The majority of the South African gym population don’t visit the gym enough to reap the
health rewards. This is not only detrimental for the individual, but also the country as a
whole as it impacts the economy. Numerous information driven interventions have been
deployed in the hope of motivating people to stay active, but with limited success. Dynamic
Inconsistency could explain this type of behaviour, as it suggests that choosing every day
to do what you decided to do at a point in time (like visiting the gym everyday) is the
biggest stumbling block in following through on a decision. Why? Because making a
rational decision in the face of temptation such as sleeping in instead of going to gym, is
difficult. An approach subsequently had to be implemented that looked beyond the familiar
cognitive approach and searched for new ways to influence healthy choices. A
Behavioural Economics theory called Communication Framing was therefore deployed as
a potential behaviour modifier.
The purpose of this study was subsequently twofold. Firstly, it was to understand whether
infrequent gym visitors (those who visited the gym less than 11 times a month) did so
because of Dynamic Inconsistent decisions. Secondly, it was to see if positive or negative
goal-framed messages would influence those that did fall into the Dynamic Inconsistency
trap to exercise less than 12 times a month.
A multi-method quantitative research approach was used due to the nature of the study.
Before Communication Framing could be tested as a method to influence members to visit
the gym more often, those who were influenced by Dynamic Inconsistency had to be
identified. Thus the research had to be divided into two phases.
Phase One made use of the newly developed Exercise Consistency Questionnaire, which
aimed to discover those who made gym, related Dynamic Inconsistent decisions. A total of
623 respondents answered the questionnaire in some shape or form; however, some had
to be excluded as they did not comply with the sample criteria. A workable sample of 446
individuals, those who exercised less than 11 times a month, was therefore identified.
Most respondents across the two groups had some degree of Dynamic Inconsistency, thus
succumbed to the temptation. With the help of statistical analysis, a slight negative
correlation was found across both groups, suggesting a slight tendency towards an
“exercise-increase/ impulsivity-decrease” relationship. The difference between the two,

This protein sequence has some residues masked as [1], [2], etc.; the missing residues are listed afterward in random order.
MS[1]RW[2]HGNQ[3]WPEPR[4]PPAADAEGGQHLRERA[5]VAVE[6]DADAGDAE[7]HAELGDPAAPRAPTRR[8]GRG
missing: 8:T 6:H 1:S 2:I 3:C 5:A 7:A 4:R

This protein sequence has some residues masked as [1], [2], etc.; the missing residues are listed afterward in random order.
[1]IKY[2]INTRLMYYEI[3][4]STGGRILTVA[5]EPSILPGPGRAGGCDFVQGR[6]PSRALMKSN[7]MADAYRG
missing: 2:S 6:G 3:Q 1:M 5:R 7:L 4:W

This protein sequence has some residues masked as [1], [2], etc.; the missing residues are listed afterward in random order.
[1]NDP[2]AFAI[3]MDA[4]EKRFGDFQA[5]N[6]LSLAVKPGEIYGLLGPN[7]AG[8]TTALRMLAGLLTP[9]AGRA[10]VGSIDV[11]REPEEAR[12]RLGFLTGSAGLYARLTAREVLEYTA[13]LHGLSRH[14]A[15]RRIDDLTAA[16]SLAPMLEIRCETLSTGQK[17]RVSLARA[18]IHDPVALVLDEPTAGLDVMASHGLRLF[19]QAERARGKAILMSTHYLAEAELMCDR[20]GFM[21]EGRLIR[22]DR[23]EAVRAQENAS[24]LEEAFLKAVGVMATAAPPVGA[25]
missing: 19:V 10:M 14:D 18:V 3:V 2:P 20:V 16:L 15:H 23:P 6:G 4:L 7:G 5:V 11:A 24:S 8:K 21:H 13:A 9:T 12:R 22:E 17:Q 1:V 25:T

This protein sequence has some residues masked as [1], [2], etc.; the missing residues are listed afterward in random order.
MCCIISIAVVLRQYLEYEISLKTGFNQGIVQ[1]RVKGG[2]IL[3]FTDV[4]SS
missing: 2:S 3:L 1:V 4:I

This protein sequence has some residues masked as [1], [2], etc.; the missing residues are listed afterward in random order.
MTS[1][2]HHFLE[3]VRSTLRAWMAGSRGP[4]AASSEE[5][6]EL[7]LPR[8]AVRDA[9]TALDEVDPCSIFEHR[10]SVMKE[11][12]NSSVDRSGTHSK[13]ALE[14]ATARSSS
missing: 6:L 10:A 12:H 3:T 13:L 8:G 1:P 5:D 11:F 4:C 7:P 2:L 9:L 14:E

however, was in the degree of this relationship. Those who exercised less than 11 times a
month had a much higher Dynamic Inconsistency score than those who exercised more
than 12 times a month. The conclusion that people who exercised less were slightly more
likely to fall into the temptation-trap than those who exercised more frequently was
therefore made and proved why this group were in need of an intervention.
Those identified became the population for Phase Two and were randomly divided into
three groups. One group receive a negative goal-framed message, the second group a
positive goal-framed-message and the third none as it became the control.
The 446 respondents subsequently became the sample for Phase Two. Descriptive and
inferential statistics were used to determine if any of the interventions succeeded in getting
people to exercise more than 11 times a month. An ANOVA test was performed and
indicated that the changes within the groups were more likely due to chance as appose to
the message interventions. Further analyses in the form of scatterplots and frequency
distribution suggested that the messages did have an effect, but that it performed different
The positive goal-framed messages had an effect on those who did not exercise at all. It
moved them into becoming active. The negative goal-framed message on the other hand
affected those who already exercised and got them to exercise slightly more often. Neither
message however delivered on the goal of getting people to exercise more than 12 times a
The effects however were minimal and only came to the fore once an in-depth analysis
was done. Results should therefore be seen more as an indication rather than fact.
Additional research that considers the numerous weaknesses identified in this study,
should be done in order to prove the results accurate.
Dissertation (MPhil)--University of Pretoria, 2015.